During the ecstasy on that day, Loli and Conchita went to the house where this disturbed man, Alfonso, was staying. And with a crucifix they made the sign of the cross on the pillow of his bed. And while passing by him, they gave him the crucifix to kiss several times. The disturbed man froze on his knees. That night Father Anzizu [The two priests mentioned here came from Argentina, accompanying Cardinal Caggiano (Archbishop of Rosario, who was journeying at the time to Rome to participate in the coming Ecumenical Council). These priests took advantage of their passage through Spain to take a trip to Garabandal. The impression they received there could not have been better, especially for Father Anzizu. He openly declared his intention of speaking in Rome about the extraordinary phenomena.] commented: "What a lesson in charity the girls have given us." Everyone who had been talking about the necessity of throwing the insane man out of the village was touched — above all, the Cardinal's secretary, Father Guillermo Hausschildt, who had thought of refusing him Communion. He said: "It is clear the Virgin wanted to give us a lesson."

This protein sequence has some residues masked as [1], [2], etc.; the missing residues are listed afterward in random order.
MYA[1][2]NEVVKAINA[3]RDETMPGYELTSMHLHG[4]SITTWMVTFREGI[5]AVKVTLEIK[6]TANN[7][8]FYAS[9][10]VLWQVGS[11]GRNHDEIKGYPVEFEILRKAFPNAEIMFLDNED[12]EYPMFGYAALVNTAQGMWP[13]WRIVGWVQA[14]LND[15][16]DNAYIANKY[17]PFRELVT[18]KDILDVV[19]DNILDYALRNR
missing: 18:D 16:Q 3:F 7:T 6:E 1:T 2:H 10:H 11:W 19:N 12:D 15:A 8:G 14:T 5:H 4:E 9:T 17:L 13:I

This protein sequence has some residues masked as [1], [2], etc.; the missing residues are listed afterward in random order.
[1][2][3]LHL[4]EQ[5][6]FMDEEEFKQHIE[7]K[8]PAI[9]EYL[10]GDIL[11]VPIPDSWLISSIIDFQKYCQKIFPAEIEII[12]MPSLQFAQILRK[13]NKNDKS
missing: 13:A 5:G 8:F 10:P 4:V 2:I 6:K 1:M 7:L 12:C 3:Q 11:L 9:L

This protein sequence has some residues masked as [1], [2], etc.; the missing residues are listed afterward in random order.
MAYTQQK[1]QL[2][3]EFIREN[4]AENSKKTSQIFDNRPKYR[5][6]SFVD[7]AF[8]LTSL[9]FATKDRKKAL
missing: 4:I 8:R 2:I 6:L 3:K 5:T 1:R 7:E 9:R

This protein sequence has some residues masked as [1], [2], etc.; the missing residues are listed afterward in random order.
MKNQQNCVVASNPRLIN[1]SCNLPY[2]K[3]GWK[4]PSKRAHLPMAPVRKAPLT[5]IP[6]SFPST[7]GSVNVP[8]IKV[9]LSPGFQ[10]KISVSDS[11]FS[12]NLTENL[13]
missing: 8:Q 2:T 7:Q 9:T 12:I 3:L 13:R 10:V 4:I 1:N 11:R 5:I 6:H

Conchita was asked why she had gone to the place where the deranged man was and had repeatedly given him the crucifix to kiss. She answered, "The Virgin told us:

'You despise him, but I love him.'" A response like this put us down, making us see our great lack of charity.
One cannot enter into heaven even with a very little sin?
 
  Perhaps the words Conchita was heard to say during the ecstasy had some relation to this unforgettable lesson from the Mother of God: "When you come down here to earth, why do you come? To save the world?" Surely the mentally retarded are neither the ones nor the only ones who are most in need of salvation. PHOTO: Conchita dozing while waiting up for the vision.

    The neuropsychiatrist from Barcelona, Dr. Puncernau, who had carefully studied the girls previously, continued his studies and examinations during these days. He discussed his findings with a colleague, the pediatrician from Santander, Dr. Ortiz, who wrote: